With summer upon us and all that entails down here in the South – extreme temperatures – I thought this article was timely. How many times do we guzzle large amounts of water while mowing the grass or weeding the garden, even though we have been told many times that we shouldn’t? This article explains why. As always, don’t take my word – or theirs – do some research on your own. It just may save you.
By Heidi Moawad, MD – Reviewed by a board-certified physician.
Updated June 10, 2016
Water intoxication sounds like an oxymoron. How can water, a refreshing drink that everybody needs for sustenance, cause intoxication? Drinking enough water certainly is a key component of a healthy lifestyle. But drinking too much water leads to serious health consequences- swelling of the brain, brain injury, and ultimately stroke – leading to disability or even death.
It is not only the amount of water consumed that causes overload- water toxicity is caused by drinking too much water too fast.
Most people who overdose on water are not aware of the consequences.
So the obvious question is why would anyone drink excessive amounts of water too fast?
There are, in fact, some circumstances that set the stage for water overdose.
The idea of drinking water because it is pure and devoid of calories is popular among dieters and health enthusiasts. Overall, water has many benefits when it comes to healthy living. But the advice to ‘drink more water,’ doesn’t apply to everyone. The ideal amount of fluid consumption for an average person should be between 9-12 cups per day. People who already consume enough water need not heed advice to drink more. In general, thirst is a reliable indicator of the body’s water requirements. Some health conditions such as diabetes and kidney disease require a consultation with a dietitian or physician to set guidelines for fluid intake.
It is normal for athletes to drink fluid in order to replenish and cool off during and after a training session and it is important for the body to stay hydrated during exercise.
However, in the setting of extreme physical exertion, thirst may not be the best guide. Devoted athletes who work out beyond moderate levels should obtain professional guidance regarding appropriate fluid replenishment.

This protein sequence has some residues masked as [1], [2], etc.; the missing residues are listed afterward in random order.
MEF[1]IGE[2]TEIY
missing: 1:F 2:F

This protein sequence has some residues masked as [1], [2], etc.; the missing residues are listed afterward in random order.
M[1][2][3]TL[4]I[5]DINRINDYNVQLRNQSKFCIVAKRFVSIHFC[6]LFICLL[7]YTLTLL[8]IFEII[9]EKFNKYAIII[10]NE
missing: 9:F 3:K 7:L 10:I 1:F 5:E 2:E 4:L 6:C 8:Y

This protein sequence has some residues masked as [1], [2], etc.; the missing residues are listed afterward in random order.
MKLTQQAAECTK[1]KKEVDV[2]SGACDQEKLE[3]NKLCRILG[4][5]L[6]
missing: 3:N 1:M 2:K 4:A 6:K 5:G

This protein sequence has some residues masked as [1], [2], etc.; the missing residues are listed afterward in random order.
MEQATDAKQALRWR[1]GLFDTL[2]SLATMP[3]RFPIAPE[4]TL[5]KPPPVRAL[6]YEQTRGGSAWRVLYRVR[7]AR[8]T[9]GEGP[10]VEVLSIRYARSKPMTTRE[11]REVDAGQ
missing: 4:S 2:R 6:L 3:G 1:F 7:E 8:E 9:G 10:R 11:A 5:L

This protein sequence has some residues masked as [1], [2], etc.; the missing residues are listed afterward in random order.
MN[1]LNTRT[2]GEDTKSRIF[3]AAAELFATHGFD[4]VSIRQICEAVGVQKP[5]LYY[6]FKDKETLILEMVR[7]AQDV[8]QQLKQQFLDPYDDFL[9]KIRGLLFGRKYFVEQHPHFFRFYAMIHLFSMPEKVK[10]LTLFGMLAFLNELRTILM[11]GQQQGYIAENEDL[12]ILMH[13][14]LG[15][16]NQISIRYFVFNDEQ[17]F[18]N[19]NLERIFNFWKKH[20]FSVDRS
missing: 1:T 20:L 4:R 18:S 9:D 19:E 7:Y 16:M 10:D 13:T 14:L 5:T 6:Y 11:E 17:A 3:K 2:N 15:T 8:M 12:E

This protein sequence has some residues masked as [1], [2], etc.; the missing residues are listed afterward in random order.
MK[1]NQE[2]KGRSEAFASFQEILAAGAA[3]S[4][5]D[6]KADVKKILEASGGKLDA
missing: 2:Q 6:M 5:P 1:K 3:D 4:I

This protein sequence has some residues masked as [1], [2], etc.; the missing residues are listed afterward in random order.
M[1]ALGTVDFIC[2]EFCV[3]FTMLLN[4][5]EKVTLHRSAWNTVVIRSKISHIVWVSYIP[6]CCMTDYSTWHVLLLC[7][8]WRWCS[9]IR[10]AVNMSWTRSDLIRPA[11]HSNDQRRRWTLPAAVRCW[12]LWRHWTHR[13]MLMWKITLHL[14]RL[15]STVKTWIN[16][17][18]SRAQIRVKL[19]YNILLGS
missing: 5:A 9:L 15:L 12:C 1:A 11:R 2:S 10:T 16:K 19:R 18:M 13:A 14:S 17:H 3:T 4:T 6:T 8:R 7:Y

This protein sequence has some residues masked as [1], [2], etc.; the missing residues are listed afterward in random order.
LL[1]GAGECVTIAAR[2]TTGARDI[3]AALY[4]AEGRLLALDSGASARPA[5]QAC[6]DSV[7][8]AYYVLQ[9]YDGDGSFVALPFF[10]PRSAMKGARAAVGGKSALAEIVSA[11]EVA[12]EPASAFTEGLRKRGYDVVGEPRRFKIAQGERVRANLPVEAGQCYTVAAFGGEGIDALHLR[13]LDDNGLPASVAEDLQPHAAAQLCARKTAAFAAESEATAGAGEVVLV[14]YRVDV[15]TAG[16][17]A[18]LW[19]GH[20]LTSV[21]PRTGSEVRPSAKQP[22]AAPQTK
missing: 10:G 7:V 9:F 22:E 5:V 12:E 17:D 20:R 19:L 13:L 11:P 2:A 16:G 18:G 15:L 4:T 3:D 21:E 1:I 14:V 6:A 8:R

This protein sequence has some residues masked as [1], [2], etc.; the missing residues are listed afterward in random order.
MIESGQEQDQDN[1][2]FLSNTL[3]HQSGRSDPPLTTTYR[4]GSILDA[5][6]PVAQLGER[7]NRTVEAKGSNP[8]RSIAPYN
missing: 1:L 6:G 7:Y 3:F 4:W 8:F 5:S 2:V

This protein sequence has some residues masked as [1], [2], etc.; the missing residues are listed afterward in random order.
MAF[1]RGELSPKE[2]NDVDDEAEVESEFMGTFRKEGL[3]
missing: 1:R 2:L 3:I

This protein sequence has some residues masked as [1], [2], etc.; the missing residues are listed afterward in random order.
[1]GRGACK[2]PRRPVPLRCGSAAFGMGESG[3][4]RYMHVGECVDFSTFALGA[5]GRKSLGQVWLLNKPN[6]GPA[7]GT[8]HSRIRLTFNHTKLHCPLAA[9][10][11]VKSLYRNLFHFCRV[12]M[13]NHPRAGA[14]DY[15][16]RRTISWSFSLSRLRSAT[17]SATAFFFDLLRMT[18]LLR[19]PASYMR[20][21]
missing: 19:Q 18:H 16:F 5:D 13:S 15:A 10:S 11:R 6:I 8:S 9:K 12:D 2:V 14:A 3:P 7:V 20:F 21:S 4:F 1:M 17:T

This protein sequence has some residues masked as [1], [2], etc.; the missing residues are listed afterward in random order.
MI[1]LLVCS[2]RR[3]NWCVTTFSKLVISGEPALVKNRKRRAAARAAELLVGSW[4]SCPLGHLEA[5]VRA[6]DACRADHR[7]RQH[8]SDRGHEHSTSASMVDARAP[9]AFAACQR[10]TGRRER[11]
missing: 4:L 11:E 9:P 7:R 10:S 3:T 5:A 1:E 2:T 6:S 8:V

These activities often seem silly or harmless to young people. Yet some actions that seem innocuous may be quite dangerous.
Preschool aged children and older kids- even as old as college-aged young adults may think it is funny to challenge each other to drink large amounts of water or other liquids (such as alcohol, which contains mostly water) quickly. But these fun games have unfortunately harmed some kids. Water overload has been responsible for incidents of brain damage and death in children, teenagers and young adults who play games involving exaggerated fluid drinking or who use rapid consumption of excess water or fluid in hazing and initiation rituals.
The outcome is usually shocking to young witnesses, which can further delay appropriate medical attention and treatment. Thus, the damage may be permanent paralysis, mental incapacity or death.
How Does Water Overdose Cause Brain Damage and Stroke?
The rapid consumption of large amounts of water overwhelms the body’s natural ability to maintain normal fluid balance. This causes excess fluid to enter the brain, resulting in brain swelling, which causes sudden unexpected loss of consciousness, seizures, or flaccid weakness of the body.
When the body takes in extreme amounts of fluid, the excess water literally flows into the brain cells through a process called osmosis. The causes brain tissue compression and lack of normal function. Regions of the brain subsequently lose their normal calcium and sodium concentration and begin to function abnormally. Some brain cells may die from physical compression, and some from the electrolyte and water imbalances. This condition- hyponatremia- is very difficult to medically treat because it progresses so rapidly and the damage is so severe. Severe sodium and water imbalances affect a specific area in the brainstem called the pons, causing a syndrome called central pontine myelinolysis or locked-in syndrome
Most of the time, good for you means good for you. However, in some instances, too much of a good thing is really too much. The key to a healthy lifestyle is balance and moderation.
Starr, Cecie, McMillan, Beverly, Human Biology, 10th Edition, Brooks/Cole, Cengage Learning, 2014
Shared from – https://www.verywell.com/how-much-water-is-too-much-3145922